So now honoring his father’s life, he travels living out of a converted van as an openly Gay Christian,  performing as a contra tenor singer who sings for his supper.  He preaches at congregations about living God’s limitless, boundary-less love and proclaims that we are all children of God, worthy of love. He has been able to stay on the roads because America’s Christians have funded a gay man to set a world record.   He has currently visited 368 of the 417 national parks and will finish April 29, 2019 at the Lincoln Memorial.

Check out more of Mikah’s journey at

Discussion Questions

  • How many national parks have you been to?  What would be a challenge to trying to see all 417?
  • What is a favorite place you like to go to experience the beauty of creation?
  • Mikah Meyer experienced death face-to-face when his dad died. How did he respond? What can we learn from his actions?   What big dreams do you have that God might be calling you to do?
  • What is something that you feel is “off limits” to talk about at church, in school, or in your family? What is one way you can start a conversation about it and promoted loving people who may be different in some way?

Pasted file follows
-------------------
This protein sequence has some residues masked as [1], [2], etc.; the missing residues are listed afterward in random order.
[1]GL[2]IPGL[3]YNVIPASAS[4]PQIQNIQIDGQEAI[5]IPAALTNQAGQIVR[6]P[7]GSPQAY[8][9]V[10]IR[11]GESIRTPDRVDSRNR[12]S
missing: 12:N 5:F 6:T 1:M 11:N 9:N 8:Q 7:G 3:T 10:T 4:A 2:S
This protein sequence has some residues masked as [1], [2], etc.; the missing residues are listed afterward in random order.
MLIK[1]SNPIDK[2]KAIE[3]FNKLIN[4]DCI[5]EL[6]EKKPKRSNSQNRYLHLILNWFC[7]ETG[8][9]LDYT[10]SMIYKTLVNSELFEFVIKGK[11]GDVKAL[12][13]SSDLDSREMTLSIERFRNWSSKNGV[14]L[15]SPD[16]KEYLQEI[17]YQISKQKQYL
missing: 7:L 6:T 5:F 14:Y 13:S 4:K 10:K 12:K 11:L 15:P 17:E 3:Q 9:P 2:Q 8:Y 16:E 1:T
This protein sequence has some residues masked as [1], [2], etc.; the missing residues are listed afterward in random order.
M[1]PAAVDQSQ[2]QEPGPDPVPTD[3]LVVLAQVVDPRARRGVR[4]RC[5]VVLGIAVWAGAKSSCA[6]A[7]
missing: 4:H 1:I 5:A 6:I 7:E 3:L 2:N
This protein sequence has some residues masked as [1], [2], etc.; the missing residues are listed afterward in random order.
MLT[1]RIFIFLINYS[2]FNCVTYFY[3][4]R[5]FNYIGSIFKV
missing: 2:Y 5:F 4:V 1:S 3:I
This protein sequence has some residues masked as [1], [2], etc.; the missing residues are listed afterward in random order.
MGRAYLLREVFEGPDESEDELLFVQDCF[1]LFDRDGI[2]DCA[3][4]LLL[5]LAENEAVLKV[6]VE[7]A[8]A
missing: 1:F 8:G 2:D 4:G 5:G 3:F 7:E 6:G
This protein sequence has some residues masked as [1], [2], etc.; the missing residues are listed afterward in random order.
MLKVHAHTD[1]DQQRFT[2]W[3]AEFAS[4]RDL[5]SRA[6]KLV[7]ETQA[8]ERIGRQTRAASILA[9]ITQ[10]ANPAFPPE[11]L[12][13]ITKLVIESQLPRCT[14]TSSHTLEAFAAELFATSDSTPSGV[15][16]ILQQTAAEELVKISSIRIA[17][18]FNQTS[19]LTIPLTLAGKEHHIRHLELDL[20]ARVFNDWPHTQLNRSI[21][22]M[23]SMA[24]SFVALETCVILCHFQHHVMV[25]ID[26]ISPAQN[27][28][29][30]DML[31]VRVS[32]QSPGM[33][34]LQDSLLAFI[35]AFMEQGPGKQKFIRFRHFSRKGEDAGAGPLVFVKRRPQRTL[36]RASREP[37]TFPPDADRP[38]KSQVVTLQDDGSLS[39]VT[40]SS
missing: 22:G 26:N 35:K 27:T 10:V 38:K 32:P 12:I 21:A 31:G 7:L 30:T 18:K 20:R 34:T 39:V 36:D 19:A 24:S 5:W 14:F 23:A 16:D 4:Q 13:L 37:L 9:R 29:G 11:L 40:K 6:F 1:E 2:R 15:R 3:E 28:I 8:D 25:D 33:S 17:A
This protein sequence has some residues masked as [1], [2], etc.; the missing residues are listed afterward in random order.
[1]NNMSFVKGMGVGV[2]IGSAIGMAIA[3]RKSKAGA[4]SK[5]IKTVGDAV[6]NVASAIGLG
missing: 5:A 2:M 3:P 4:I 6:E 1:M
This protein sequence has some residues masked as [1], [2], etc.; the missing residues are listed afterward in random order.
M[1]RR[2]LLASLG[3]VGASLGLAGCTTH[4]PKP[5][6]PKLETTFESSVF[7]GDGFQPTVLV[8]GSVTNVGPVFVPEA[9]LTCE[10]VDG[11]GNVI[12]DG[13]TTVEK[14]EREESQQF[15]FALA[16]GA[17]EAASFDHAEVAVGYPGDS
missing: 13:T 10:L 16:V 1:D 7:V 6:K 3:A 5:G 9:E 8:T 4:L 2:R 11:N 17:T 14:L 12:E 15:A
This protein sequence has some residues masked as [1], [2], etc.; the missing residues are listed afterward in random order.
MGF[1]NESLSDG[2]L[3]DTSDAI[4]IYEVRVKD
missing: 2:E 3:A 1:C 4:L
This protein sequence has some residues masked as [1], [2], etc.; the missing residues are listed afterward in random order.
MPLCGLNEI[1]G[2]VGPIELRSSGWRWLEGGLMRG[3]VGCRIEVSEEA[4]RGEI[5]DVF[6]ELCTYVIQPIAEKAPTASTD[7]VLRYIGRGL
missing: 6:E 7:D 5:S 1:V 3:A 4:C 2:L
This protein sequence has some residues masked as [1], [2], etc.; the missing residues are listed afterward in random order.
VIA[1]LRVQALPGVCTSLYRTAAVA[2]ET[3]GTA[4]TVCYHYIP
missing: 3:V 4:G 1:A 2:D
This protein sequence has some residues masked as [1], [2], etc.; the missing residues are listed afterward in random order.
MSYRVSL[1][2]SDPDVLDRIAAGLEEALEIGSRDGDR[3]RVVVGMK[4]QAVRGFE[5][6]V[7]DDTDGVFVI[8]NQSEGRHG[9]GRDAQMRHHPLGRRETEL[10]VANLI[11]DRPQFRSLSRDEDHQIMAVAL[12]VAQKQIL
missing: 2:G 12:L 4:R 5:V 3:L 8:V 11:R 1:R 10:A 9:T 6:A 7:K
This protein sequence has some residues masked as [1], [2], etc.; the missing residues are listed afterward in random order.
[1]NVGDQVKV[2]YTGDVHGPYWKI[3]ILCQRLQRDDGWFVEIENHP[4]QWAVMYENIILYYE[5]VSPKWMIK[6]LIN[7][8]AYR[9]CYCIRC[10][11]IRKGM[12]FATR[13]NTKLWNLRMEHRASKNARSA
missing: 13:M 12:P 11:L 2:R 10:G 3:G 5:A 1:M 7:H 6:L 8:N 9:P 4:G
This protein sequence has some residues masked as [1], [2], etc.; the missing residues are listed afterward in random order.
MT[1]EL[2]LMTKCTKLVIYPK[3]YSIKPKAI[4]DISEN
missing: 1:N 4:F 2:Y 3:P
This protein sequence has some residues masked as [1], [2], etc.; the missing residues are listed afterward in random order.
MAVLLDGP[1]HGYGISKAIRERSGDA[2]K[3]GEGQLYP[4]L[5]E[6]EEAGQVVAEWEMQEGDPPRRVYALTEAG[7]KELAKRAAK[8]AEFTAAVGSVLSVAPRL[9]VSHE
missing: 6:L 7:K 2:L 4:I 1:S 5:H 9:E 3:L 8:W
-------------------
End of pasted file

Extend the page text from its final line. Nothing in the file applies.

All Saints Sunday

(Text links are to Oremus Bible Browser. Oremus Bible Browser is not affiliated with or supported by the Evangelical Lutheran Church in America. You can find the calendar of readings for Year B at Lectionary Readings

For lectionary humor and insight, check the weekly comic Agnus Day.

Gospel Reflection

“There is a stench”

Death stinks. Literally, death stinks.  Bacteria quickly break down proteins in dead bodies into cadaverine and putrescine—and the stench rises.   Death stinks too for those who mourn as the reality of loss and death of a loved one takes hold.  There is a stench in death.

Before our story begins in John 11, Jesus made mud and healed a man of blindness.  This action made “the Jews” or perhaps we could say “the religious authorities” irate.  When they ask if he is the Messiah, Jesus’ answers do not appease them.  They accuse him of blaspheming and try to arrest him.